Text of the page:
Wogan

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For the name, see Wogan (name).
Wogan
Starring Terry Wogan
Country of origin United Kingdom
No. of series 12
No. of episodes 1131
Production
Running time 35 minutes
Broadcast
Original channel BBC One
Original run 4 May 1982 (1982-05-04) – 3 July 1992 (1992-07-03)

Wogan was a British television chat show that was broadcast on BBC1 from 1982 until 1992, presented by Terry Wogan. It followed the format of a series broadcast in 1980 entitled What's On Wogan?, which failed to gather viewers.[citation needed] The Wogan show was initially broadcast on Tuesday evenings on BBC1 in 1981. From 1982 to 1984, it moved into the Parkinson slot on Saturday nights.

From Monday 18 February 1985 it was moved to weekday evenings at 7:00pm, where it remained, three nights per week, from 1985 to 1992, as part of the new look BBC1 schedule. The show was generally broadcast live from BBC Television Theatre in Shepherd's Bush, London until 1991. It was then broadcast from the BBC Television Centre. Some shows were pre-recorded, but broadcast unedited, 'as live'. It was replaced by the soap opera Eldorado.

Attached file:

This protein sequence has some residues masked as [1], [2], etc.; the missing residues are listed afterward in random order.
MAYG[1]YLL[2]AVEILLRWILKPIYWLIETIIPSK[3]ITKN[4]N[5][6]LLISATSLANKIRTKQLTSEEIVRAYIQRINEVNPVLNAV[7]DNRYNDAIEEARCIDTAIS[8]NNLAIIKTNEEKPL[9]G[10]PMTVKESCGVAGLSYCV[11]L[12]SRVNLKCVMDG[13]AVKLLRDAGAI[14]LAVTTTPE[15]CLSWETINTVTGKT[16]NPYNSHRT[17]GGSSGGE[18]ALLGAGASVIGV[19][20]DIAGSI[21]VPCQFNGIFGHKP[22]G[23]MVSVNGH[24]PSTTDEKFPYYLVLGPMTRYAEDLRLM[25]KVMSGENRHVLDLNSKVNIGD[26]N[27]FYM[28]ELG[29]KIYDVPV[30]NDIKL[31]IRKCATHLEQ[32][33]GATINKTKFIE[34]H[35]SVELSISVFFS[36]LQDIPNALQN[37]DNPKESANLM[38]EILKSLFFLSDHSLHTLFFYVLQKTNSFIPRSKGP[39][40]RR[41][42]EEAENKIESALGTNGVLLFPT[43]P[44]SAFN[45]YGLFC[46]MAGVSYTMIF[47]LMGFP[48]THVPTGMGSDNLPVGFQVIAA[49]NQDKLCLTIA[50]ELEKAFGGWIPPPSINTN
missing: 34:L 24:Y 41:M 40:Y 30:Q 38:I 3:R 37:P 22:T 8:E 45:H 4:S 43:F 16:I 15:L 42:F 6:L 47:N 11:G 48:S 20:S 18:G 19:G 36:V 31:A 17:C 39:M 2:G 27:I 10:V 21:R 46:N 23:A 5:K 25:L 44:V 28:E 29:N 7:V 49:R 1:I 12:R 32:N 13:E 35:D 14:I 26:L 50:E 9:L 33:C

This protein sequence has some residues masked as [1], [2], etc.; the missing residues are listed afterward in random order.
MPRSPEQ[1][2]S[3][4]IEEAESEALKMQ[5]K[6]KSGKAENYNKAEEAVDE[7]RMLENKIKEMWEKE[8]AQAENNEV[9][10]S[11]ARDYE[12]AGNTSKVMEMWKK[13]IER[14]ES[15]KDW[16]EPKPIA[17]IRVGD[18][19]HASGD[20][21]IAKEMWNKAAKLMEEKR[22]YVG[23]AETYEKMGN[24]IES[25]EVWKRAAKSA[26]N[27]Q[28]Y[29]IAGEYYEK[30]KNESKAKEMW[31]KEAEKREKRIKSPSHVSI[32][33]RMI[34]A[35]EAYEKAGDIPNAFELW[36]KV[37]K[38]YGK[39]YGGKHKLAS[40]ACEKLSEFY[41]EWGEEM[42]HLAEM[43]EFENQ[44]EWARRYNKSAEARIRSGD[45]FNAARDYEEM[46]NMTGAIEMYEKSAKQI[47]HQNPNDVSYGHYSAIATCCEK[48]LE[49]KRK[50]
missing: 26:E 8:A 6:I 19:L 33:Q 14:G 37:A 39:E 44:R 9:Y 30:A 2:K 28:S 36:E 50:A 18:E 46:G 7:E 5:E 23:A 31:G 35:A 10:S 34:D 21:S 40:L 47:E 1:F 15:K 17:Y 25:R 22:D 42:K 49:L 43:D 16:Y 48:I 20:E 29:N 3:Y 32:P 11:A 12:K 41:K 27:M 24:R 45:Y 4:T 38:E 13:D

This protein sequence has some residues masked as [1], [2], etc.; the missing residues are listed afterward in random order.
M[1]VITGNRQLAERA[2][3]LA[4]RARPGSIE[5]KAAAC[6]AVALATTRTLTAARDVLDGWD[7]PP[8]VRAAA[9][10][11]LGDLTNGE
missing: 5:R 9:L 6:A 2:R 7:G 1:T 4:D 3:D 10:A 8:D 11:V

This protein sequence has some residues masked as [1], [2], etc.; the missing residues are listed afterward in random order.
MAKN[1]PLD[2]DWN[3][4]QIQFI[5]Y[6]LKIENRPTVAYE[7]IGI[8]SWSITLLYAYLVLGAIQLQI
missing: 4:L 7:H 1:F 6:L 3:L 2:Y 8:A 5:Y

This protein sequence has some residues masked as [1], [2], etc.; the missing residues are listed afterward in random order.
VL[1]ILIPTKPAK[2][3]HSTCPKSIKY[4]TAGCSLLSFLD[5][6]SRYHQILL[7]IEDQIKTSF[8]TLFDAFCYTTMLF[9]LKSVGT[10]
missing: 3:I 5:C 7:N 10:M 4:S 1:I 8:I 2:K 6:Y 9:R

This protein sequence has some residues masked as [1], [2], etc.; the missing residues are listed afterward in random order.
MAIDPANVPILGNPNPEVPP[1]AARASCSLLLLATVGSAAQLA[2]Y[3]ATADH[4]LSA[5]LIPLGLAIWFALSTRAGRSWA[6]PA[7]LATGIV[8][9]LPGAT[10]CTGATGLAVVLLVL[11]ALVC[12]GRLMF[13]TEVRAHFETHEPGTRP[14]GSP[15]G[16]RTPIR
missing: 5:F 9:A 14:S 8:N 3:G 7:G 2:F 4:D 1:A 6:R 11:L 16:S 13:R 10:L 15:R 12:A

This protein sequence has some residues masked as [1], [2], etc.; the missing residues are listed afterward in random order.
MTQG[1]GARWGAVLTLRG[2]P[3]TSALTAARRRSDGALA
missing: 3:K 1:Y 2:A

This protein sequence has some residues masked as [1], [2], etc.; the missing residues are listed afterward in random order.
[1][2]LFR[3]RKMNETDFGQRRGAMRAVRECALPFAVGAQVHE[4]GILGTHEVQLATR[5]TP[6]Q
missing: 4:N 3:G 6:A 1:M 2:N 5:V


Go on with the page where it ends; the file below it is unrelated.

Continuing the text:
Guest hosts[edit]

When Wogan himself was unavailable to host the show, guest presenters were brought in, with Selina Scott being the first stand-in in 1985. Others included Kenneth Williams (in 1986),[1] Ben Elton (in 1989), Joanna Lumley (in 1989), Selina Scott (again in 1991), Jonathan Ross (in 1990), Gloria Hunniford (in 1991), Felicity Kendal, Esther Rantzen and Bruce Forsyth. The most successful stand in was Sue Lawley who became the most frequent replacement for the host and indeed for some time was Wogan's 'official' stand in. When Lawley gained her own late night chat show Saturday Matters with Sue Lawley on BBC1 in 1989, other celebrities again took it in turns to stand in for Wogan.

Notable interviews[edit]

A number of interviews on the show are well-remembered, and have featured on compilation clip shows. Some examples include:

  • Anne Bancroft was in a catatonic trance and refused to answer certain questions.[2]
  • Ronnie Barker announcing his retirement from showbusiness in 1988.[3]
  • George Best appearing on the show while drunken and swearing.[3]
  • Cilla Black appearing as a guest in 1983. According to Christopher Biggins in his autobiography, she "stormed back into the public consciousness with a barnstorming performance as a guest on Wogan in 1983, proving that we can all have second chances" and after her appearance, people were "desperately trying to find her the right comeback vehicle".[4]
  • David Bowie refusing to co-operate during an interview. As Wogan put it: "David Bowie, well he probably wasn't at his best when I interviewed him. But I thought a solid slap would have helped the situation. I didn't hit him, of course, but it came close. For some reason best known to him he came on the show unwilling to talk.".[5]